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Development not yet as we want, says Charles Abel

Pacific Islands Forum Secretariat

Hon Charles AbelPAPUA NEW GUINEA is seeking more strategic and responsible planning and budgeting for a future sustainable economy.

This was the message from PNG’s planning minister, Charles Abel, as he welcomed a team of Pacific planning, budgeting and aid delivery experts in Port Moresby to review development coordination.

Mr Abel highlighted political stability as extremely important in building a sustainable economy, noting the recently concluded PNG election.

“We are trying to improve our development efforts through the translation of our planning processes and policies into more effective budgets and delivery of development to our people, particularly in the rural areas,” he said.

“The 2013 budget, currently being developed, is expected to reflect that sort of consciousness.”

Mr Abel added that the development challenges faced by PNG relate to delivery mechanisms.

“Development is just not translating the way we would like,” he said. “One of the approaches we’re supporting is pushing the funding to lower levels of government – local and provincial - to move the funding back to the people.

“We want to meaningfully support this decentralisation theme that we’ve been talking about for some time.

“This will involve the national government’s role shifting to support that process through monitoring and evaluation and capacity building rather than trying to manage funds up here in Port Moresby.

“We’re trying very hard through various means, such as anticorruption measures, to stop the leakages from the system. How we improve that mechanism and how we improve the financial guidelines and procurement processes will be very important as we empower the districts and provinces.”


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Mrs Barbara Short

Yes, I agree, the "delivery mechanism" seems to have been at fault.

Money is allocated to some project but the project doesn't get completed. Why? Tenders were not called or the contract did not go to the company with the best tender.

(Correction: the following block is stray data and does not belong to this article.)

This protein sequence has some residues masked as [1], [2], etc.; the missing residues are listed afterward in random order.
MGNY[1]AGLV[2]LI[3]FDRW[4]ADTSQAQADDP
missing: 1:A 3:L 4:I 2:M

Or the company did not know how to do the job they were required to do. The government officials etc all asked for 10%.

Very little of the original grant eventually was used to do the job. There was no follow up inspection by people trained and qualified to inspect.

The country needs some experts to explain, expose, whatever, all the things that are now taking place which are really forms of corruption.

They seem to be so commonplace that people no longer think of them as corruption. They accept them as "local custom" or the "done thing".

AusAID has to be more careful with its aid money to see that the money does get used for its original purpose.

I guess money can disappear just as easily at the "local provincial level" as in Port Moresby.

The financial guidelines need to be foolproof. There need to be inspectors, checks and double checks, to ensure that the money is used wisely.

The country needs some form of ICAC where "corruption criminals" can be tried and, if found guilty, punished by being sent to prison. White collar crime has to be prosecuted.

If the country is going to borrow K6 billion from the Chinese, what a huge amount of money could "disappear into thin air" if protective measures are not put in place first.

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